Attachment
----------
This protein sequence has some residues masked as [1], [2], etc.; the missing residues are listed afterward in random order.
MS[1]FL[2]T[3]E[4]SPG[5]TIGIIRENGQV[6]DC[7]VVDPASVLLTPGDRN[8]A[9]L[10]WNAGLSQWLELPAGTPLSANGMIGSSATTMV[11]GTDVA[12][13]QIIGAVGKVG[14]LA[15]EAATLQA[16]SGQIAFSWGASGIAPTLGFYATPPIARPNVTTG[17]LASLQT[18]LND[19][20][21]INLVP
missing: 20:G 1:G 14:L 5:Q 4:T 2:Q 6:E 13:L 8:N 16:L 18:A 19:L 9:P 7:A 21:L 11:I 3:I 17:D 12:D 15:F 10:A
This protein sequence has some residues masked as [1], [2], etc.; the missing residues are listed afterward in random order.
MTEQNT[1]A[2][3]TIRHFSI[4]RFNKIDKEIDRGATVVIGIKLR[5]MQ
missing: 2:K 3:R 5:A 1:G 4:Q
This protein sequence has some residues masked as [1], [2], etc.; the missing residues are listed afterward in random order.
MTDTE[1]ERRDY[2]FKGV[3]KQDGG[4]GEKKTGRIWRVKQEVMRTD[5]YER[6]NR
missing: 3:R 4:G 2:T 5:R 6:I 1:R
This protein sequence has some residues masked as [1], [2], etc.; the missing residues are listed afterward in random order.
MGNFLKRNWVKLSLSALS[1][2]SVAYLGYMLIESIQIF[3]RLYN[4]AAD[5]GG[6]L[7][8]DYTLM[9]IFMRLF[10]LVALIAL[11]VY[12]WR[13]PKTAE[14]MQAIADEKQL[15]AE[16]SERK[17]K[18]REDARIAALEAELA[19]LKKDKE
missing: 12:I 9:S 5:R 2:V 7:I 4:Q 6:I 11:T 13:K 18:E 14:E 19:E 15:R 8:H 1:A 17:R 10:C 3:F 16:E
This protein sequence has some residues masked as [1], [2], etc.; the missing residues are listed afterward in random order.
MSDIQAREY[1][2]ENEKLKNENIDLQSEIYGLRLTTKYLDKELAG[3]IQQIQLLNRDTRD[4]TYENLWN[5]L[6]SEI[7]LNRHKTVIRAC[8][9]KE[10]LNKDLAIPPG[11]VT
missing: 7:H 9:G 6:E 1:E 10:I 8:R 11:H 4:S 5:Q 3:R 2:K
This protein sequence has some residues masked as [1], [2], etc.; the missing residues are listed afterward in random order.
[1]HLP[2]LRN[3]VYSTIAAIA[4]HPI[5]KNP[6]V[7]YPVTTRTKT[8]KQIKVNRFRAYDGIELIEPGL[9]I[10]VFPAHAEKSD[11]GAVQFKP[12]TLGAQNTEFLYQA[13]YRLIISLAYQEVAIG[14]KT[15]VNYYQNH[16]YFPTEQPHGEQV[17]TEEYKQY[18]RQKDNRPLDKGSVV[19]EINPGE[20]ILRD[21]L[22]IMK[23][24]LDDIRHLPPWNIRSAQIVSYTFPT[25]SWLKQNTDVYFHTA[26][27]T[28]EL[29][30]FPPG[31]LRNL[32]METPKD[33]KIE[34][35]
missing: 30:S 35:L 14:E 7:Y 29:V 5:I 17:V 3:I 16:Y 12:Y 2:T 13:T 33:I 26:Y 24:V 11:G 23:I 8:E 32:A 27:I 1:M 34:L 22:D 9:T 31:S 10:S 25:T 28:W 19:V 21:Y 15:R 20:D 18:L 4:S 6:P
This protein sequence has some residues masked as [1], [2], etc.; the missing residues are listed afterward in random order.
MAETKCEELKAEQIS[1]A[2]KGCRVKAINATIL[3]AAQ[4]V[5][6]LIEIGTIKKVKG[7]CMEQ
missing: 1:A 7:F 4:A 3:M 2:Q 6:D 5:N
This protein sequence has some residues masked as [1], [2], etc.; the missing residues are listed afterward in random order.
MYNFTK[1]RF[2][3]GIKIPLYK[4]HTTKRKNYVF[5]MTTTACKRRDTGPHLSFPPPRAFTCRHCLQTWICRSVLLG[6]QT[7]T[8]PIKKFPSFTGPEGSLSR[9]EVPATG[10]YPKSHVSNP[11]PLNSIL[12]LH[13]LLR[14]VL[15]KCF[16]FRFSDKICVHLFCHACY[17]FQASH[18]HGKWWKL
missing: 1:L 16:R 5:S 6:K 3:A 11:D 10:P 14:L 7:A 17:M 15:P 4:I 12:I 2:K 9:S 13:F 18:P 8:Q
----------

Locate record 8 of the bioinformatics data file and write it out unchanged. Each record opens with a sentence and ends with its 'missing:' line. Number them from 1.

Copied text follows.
This protein sequence has some residues masked as [1], [2], etc.; the missing residues are listed afterward in random order.
MYNFTK[1]RF[2][3]GIKIPLYK[4]HTTKRKNYVF[5]MTTTACKRRDTGPHLSFPPPRAFTCRHCLQTWICRSVLLG[6]QT[7]T[8]PIKKFPSFTGPEGSLSR[9]EVPATG[10]YPKSHVSNP[11]PLNSIL[12]LH[13]LLR[14]VL[15]KCF[16]FRFSDKICVHLFCHACY[17]FQASH[18]HGKWWKL
missing: 1:L 16:R 5:S 6:K 3:A 11:D 10:P 14:L 7:A 17:M 15:P 4:I 12:I 2:K 9:S 13:F 18:P 8:Q